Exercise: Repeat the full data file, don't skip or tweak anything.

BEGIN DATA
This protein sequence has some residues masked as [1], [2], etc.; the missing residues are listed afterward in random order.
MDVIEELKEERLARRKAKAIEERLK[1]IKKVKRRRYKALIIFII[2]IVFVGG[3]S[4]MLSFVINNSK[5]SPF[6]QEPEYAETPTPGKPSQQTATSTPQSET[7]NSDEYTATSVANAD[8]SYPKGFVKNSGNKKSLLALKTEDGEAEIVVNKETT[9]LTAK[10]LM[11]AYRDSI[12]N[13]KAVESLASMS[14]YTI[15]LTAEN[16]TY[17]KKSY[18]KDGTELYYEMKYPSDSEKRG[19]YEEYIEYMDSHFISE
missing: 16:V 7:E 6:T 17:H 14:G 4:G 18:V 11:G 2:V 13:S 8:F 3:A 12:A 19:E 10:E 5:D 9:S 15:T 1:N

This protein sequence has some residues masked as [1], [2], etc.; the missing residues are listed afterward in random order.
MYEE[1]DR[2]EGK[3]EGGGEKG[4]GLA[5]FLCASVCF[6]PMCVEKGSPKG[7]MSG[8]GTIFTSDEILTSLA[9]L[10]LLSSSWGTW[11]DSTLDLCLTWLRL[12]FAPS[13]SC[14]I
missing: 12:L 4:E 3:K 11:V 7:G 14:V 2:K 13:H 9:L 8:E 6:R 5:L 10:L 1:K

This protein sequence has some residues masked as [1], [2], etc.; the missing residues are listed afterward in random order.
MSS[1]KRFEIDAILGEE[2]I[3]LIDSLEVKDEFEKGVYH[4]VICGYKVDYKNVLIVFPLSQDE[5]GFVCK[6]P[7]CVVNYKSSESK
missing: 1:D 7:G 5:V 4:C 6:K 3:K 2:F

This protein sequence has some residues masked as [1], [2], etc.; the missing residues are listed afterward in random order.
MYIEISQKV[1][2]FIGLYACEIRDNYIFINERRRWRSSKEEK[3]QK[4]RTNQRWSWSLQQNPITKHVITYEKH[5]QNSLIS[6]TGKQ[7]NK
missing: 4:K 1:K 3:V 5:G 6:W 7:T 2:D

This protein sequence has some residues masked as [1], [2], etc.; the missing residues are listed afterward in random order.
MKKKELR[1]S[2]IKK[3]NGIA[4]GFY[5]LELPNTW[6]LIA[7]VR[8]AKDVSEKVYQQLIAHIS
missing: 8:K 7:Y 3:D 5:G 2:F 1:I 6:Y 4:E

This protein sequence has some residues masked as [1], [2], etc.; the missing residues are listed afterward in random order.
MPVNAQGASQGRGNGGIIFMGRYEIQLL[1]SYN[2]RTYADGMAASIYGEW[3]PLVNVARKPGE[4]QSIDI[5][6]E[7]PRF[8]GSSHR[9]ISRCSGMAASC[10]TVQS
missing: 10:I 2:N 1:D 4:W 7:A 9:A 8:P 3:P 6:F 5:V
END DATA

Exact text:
This protein sequence has some residues masked as [1], [2], etc.; the missing residues are listed afterward in random order.
MDVIEELKEERLARRKAKAIEERLK[1]IKKVKRRRYKALIIFII[2]IVFVGG[3]S[4]MLSFVINNSK[5]SPF[6]QEPEYAETPTPGKPSQQTATSTPQSET[7]NSDEYTATSVANAD[8]SYPKGFVKNSGNKKSLLALKTEDGEAEIVVNKETT[9]LTAK[10]LM[11]AYRDSI[12]N[13]KAVESLASMS[14]YTI[15]LTAEN[16]TY[17]KKSY[18]KDGTELYYEMKYPSDSEKRG[19]YEEYIEYMDSHFISE
missing: 16:V 7:E 6:T 17:H 14:G 4:G 18:V 11:G 2:V 13:S 8:F 3:A 12:A 19:E 10:E 5:D 9:S 15:T 1:N

This protein sequence has some residues masked as [1], [2], etc.; the missing residues are listed afterward in random order.
MYEE[1]DR[2]EGK[3]EGGGEKG[4]GLA[5]FLCASVCF[6]PMCVEKGSPKG[7]MSG[8]GTIFTSDEILTSLA[9]L[10]LLSSSWGTW[11]DSTLDLCLTWLRL[12]FAPS[13]SC[14]I
missing: 12:L 4:E 3:K 11:V 7:G 14:V 2:K 13:H 9:L 8:E 6:R 5:L 10:L 1:K

This protein sequence has some residues masked as [1], [2], etc.; the missing residues are listed afterward in random order.
MSS[1]KRFEIDAILGEE[2]I[3]LIDSLEVKDEFEKGVYH[4]VICGYKVDYKNVLIVFPLSQDE[5]GFVCK[6]P[7]CVVNYKSSESK
missing: 1:D 7:G 5:V 4:C 6:K 3:K 2:F

This protein sequence has some residues masked as [1], [2], etc.; the missing residues are listed afterward in random order.
MYIEISQKV[1][2]FIGLYACEIRDNYIFINERRRWRSSKEEK[3]QK[4]RTNQRWSWSLQQNPITKHVITYEKH[5]QNSLIS[6]TGKQ[7]NK
missing: 4:K 1:K 3:V 5:G 6:W 7:T 2:D

This protein sequence has some residues masked as [1], [2], etc.; the missing residues are listed afterward in random order.
MKKKELR[1]S[2]IKK[3]NGIA[4]GFY[5]LELPNTW[6]LIA[7]VR[8]AKDVSEKVYQQLIAHIS
missing: 8:K 7:Y 3:D 5:G 2:F 1:I 6:Y 4:E

This protein sequence has some residues masked as [1], [2], etc.; the missing residues are listed afterward in random order.
MPVNAQGASQGRGNGGIIFMGRYEIQLL[1]SYN[2]RTYADGMAASIYGEW[3]PLVNVARKPGE[4]QSIDI[5][6]E[7]PRF[8]GSSHR[9]ISRCSGMAASC[10]TVQS
missing: 10:I 2:N 1:D 4:W 7:A 9:A 8:P 3:P 6:F 5:V